The ASUS GT-AXE11000 is the best gaming router for enthusiasts because it includes support for Wi-Fi 6E, which allows the router to offer faster speeds (up to 11,000 Mbps), improved bandwidth, and increased security compared to its predecessors. The router will have to be paired with other devices that support Wi-Fi 6E to provide all these benefits, of course, but anyone looking to experience the future of wireless connectivity should appreciate this offering.
In addition to Wi-Fi 6E, the ASUS GT-AXE11000 includes four Gigabit Ethernet (GbE) ports for local networking and two options for connecting to the internet. The first option is a 2.5GbE port that’s said to unlock Wi-Fi 6E’s full potential. The second option is to use two GbE WAN ports with WAN Aggregation to achieve a similar result. (Which option is right for a given network mostly depends on the ISP.) There are also two USB 3.0 ports that can be used to connect peripherals to the network.
ASUS crammed many quality-of-life features into the GT-AXE11000 as well. It supports Amazon’s Alexa virtual assistant, offers similar Quality of Service (QoS) features as other routers, and includes parental control settings. ASUS claims the router also offers “triple-level game acceleration,” which gives priority to devices connected via the dedicated gaming port, favors those devices over others on the network using adaptive QoS, and includes a 90-day free trial to the Outfox gaming network that claims to offer the fastest connection to many game servers.
ROG Rapture GT-AXE11000 (button)
The best gaming router for wired gaming
The TP-Link Archer AX6000 is the best router for wired gaming because of its bevy of Ethernet ports and 2.5GbE WAN connection.
Pros: Offers many Ethernet ports, supports Wi-Fi 6, includes common quality-of-life features
Cons: Somewhat expensive
The TP-Link Archer AX6000 is the best router for wired gaming because it offers eight GbE (LAN) ports in addition to Wi-Fi 6 connectivity enabled by a 2.5GbE (WAN) port. Having that many Ethernet ports should make it easy to provide a wired connection – which is generally more stable than even the best wireless connection – to almost every gaming device nearby. (To say nothing of improved streaming on set-top boxes, a better Wi-Fi network enabled by multiple wireless access points, and other benefits enabled by setting up a wired connection.)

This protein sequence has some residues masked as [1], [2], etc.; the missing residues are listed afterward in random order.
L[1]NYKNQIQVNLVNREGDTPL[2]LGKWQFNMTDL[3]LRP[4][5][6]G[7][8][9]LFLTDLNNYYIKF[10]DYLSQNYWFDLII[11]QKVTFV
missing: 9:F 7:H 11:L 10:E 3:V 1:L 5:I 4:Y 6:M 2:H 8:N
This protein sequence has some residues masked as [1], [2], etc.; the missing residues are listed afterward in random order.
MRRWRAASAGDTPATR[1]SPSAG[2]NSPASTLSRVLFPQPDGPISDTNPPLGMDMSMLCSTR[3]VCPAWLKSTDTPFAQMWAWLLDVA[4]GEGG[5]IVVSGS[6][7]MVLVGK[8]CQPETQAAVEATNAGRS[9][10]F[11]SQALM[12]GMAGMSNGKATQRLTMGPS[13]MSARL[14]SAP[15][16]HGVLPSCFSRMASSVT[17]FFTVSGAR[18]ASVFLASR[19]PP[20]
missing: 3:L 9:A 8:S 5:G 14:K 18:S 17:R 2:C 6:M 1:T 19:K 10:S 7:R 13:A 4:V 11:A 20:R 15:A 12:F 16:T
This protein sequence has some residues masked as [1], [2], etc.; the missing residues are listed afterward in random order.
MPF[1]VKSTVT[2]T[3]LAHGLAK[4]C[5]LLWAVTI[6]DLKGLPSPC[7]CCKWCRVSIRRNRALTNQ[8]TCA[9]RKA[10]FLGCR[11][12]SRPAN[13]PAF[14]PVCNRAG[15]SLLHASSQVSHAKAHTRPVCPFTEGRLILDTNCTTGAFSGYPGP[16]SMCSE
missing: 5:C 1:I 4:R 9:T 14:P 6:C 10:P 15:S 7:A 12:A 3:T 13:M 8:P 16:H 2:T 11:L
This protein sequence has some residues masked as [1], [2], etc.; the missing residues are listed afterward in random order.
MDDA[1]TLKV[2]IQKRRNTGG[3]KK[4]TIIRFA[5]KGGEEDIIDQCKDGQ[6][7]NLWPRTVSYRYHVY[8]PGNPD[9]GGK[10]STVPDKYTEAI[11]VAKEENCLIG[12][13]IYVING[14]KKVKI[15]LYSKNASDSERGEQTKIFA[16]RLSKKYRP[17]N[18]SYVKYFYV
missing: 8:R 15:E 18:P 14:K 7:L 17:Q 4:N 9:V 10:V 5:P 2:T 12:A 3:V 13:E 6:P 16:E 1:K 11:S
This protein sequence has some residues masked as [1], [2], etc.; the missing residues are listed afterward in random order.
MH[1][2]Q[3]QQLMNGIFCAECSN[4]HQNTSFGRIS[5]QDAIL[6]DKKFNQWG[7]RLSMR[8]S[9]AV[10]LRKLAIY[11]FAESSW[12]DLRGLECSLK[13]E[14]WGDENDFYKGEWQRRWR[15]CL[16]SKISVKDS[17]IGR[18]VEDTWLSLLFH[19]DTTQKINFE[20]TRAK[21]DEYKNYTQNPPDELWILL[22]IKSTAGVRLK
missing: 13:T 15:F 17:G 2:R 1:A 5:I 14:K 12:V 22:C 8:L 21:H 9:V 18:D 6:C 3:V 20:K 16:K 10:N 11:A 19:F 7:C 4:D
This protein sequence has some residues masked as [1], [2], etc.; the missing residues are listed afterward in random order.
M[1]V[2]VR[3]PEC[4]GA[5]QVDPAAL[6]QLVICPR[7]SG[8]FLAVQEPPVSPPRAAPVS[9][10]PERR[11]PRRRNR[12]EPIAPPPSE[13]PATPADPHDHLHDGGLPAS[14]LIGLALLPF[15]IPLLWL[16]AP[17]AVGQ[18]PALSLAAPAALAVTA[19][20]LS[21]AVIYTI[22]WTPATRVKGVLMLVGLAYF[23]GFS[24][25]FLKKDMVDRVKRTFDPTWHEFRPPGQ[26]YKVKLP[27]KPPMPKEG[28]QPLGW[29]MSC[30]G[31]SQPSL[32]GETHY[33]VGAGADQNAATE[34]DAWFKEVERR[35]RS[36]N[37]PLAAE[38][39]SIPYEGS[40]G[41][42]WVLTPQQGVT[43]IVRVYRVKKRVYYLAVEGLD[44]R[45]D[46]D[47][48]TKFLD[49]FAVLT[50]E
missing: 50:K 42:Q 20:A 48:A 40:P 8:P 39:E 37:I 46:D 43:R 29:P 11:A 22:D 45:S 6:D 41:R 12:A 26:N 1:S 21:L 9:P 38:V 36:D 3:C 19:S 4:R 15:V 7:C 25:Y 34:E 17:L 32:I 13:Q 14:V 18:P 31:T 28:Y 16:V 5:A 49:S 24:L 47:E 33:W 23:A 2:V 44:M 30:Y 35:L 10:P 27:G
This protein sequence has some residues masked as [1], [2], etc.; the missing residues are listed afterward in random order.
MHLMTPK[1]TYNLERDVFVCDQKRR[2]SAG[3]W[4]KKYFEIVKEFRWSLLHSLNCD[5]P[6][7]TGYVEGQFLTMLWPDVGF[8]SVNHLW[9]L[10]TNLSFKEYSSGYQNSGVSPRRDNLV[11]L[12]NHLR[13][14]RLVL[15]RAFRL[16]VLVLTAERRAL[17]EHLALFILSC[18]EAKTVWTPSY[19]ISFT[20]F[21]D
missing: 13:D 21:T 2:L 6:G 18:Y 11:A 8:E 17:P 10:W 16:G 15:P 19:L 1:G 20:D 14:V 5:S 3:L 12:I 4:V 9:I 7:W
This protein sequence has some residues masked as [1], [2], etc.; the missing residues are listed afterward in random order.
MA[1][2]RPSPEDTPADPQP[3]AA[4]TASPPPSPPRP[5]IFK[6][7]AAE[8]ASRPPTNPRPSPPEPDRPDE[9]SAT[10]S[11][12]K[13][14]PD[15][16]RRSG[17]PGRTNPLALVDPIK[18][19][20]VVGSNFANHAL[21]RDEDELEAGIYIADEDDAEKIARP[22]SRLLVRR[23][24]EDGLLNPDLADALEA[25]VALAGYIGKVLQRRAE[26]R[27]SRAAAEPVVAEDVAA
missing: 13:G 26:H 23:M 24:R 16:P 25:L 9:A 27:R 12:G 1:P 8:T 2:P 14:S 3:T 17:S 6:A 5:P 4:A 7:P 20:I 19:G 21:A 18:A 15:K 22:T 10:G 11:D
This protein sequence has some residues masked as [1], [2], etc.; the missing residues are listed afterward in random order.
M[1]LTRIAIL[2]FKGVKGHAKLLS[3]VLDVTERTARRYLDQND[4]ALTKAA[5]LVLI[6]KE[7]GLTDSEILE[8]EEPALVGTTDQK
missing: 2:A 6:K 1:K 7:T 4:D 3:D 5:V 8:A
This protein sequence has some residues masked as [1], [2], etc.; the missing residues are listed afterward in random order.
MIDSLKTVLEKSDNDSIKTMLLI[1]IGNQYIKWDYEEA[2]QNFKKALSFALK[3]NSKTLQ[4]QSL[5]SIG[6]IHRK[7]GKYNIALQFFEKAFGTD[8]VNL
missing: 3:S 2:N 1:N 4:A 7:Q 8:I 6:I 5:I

TP-Link says the Archer AX6000 offers maximum transfer speeds of up to 4,804 Mbps via the 5GHz band and 1,148 Mbps via the 2.4GHz band for a combined total of nearly 6,000 Mbps. Those are under ideal conditions, of course, and you’ll only enjoy those speeds outside your home network if your internet service provider supports them. Performance will also vary based on how many devices are connected to the network, but integrated Quality of Service (QoS) settings should make it easier to prioritize gaming hardware over other devices.
The Archer AX6000‘s other handy features include a mobile companion app called Tether that can be used to set up the router, parental control software, the Amazon Alexa virtual assistant, and built-in security tools. The router also features two USB 3.0 ports (one Type-A port and one Type-C port)that can be used to connect peripherals to the network.
All of those features, combined with the multitude of GbE ports and Wi-Fi 6 support, should make the Archer AX6000 a compelling option for people seeking reliable performance who don’t necessarily want to break the bank to buy a router with leading-edge technologies.
Archer AX6000 (button)
The best gaming router for wireless gaming
The Linksys Hydra Pro is the best router for wireless gaming because it offers Wi-Fi 6E support as well as mesh networking enabled by the company’s Velop technology.